I'm coming out now as a meat-eater, because I just don't feel like hiding it anymore. And because I think it's important not to feel guilty about eating a diet that, at first glance, may seem indulgent and environmentally unsustainable. But therein lies an important part of the Paleo diet. Adherents are meant to consume meats and vegetables that have been raised in natural ways, which would equate to free-run chickens who get to eat whatever is on the ground, grass-fed cows, pastured pigs, organic vegetables, etc. It is imperative to differentiate between a diet that is merely high in meat/fats (remember the Protein Power Plan), and one that emphasizes naturally raised/grown foods.

I'm not trying to raise the whole Vegetarian vs. Carnivore/Omnivore debate. I respect that each of us has to make diet choices based on our own health beliefs, values, cultures, etc. That being said, I expect I will return to the topics of meat-eating, grains, and vegetarianism at regular intervals in the future. There is much to be said and much to be questioned about the conventional wisdom surrounding diets and what is good/bad for us. I'm looking forward to being further educated via my holistic nutrition program of study. For those that want to learn more about the Paleo diet, here are some resources to get you started:! (check out the resource links on this site)

As a final note, after 3 weeks of eating 'mostly' paleo (I don't believe in being so strict about eating that it takes away the joy or makes socializing difficult), I have noted the following:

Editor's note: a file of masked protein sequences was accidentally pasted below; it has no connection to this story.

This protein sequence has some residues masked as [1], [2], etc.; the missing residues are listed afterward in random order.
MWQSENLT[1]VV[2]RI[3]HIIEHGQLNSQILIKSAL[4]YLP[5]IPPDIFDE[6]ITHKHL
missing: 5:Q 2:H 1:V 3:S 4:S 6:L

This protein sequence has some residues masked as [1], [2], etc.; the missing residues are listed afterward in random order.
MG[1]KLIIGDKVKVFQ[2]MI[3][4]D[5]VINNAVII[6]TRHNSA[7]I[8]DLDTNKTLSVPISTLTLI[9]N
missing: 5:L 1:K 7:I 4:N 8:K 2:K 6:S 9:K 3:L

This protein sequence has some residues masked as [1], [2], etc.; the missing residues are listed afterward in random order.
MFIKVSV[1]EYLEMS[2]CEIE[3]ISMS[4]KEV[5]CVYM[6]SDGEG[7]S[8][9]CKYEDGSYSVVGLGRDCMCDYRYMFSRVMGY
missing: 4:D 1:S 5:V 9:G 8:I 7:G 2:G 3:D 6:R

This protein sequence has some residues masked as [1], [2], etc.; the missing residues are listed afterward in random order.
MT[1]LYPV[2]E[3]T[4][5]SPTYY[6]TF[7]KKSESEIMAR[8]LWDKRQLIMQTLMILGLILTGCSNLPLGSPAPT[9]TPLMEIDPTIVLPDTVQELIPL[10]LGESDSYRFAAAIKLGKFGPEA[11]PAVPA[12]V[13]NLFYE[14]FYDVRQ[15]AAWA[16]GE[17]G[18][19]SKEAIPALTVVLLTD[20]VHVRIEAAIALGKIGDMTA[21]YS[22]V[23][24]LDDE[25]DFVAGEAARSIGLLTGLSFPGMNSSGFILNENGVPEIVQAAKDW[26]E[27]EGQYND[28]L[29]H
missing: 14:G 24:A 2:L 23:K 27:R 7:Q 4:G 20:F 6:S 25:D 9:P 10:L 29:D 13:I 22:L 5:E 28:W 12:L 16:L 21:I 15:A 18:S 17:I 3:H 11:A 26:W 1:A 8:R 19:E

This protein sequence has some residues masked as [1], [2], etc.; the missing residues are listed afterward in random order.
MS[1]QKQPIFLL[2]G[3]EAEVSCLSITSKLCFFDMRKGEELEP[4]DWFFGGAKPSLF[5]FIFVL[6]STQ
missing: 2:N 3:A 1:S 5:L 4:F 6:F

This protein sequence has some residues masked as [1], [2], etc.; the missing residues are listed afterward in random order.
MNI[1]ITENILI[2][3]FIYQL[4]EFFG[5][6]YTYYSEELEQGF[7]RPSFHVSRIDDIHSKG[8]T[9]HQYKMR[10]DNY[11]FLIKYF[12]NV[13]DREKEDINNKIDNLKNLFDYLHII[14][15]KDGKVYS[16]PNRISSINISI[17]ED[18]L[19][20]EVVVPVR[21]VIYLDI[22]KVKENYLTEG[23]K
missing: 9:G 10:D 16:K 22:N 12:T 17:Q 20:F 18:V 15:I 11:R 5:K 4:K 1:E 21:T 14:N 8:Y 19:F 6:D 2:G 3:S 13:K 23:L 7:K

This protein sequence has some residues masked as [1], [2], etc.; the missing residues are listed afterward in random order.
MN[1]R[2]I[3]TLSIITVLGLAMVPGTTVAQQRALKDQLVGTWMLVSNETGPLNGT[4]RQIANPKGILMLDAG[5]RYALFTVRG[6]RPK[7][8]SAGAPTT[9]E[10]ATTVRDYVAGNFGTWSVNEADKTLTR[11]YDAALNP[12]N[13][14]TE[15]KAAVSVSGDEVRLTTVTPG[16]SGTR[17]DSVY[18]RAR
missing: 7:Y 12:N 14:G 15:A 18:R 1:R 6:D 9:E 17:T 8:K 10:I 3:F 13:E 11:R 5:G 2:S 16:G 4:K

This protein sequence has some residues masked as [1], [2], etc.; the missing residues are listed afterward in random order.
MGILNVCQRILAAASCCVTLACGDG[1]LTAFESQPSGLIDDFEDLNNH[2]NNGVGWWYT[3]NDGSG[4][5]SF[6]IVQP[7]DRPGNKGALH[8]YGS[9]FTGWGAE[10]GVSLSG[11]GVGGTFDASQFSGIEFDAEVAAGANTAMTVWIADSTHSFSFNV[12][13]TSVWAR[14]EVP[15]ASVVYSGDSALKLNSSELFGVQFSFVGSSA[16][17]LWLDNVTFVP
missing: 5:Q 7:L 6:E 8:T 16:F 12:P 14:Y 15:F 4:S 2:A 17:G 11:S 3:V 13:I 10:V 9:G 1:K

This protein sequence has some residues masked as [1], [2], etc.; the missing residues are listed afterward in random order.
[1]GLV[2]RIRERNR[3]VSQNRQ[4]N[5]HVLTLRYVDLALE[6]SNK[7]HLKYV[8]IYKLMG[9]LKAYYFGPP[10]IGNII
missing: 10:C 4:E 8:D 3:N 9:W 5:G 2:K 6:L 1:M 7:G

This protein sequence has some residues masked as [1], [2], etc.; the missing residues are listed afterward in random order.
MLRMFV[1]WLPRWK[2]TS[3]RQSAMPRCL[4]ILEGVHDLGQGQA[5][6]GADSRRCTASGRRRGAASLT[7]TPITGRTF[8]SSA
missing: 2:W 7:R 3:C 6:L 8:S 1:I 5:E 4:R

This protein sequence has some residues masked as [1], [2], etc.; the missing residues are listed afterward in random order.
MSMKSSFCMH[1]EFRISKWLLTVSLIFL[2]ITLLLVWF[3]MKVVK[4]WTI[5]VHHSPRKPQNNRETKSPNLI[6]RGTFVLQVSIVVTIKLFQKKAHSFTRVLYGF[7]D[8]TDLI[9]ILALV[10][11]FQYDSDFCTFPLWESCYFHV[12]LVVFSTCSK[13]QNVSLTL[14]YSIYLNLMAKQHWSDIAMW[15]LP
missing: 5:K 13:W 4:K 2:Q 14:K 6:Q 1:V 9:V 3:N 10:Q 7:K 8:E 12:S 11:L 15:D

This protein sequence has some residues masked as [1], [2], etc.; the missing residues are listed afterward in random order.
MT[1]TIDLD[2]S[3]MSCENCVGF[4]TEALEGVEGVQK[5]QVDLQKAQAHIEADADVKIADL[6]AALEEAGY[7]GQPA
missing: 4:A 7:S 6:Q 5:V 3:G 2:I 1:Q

• Elimination of sugars and grains has resulted in having no hunger pains. Ever.I have gone 7 to 8 hours after eating a relatively light lunch (perhaps 4 oz of pork tenderloin with a large salad) and felt no stomach growling or pains to signal hunger. This is, I reckon, due to lack of blood sugar highs and lows that result from eating foods with high glycemic load (e.g. sugars, breads, rice, pastas, etc.)
  • I don't feel tired at all during the day. Actually, this hasn't been a problem for me much in the past five or six years, as I've not tended to eat a lot of grains at any one sitting. There were, however, times when I would eat a lot of sugar and then feel sooo tired after a couple of hours.
  • I've lost a few pounds. Some people lose quite a bit of weight when they start eating paleo, but the fact is that the past 3 weeks have been extremely stressful for me, and I often cling to weight when stressed, so am not surprised my weight loss has been minimal.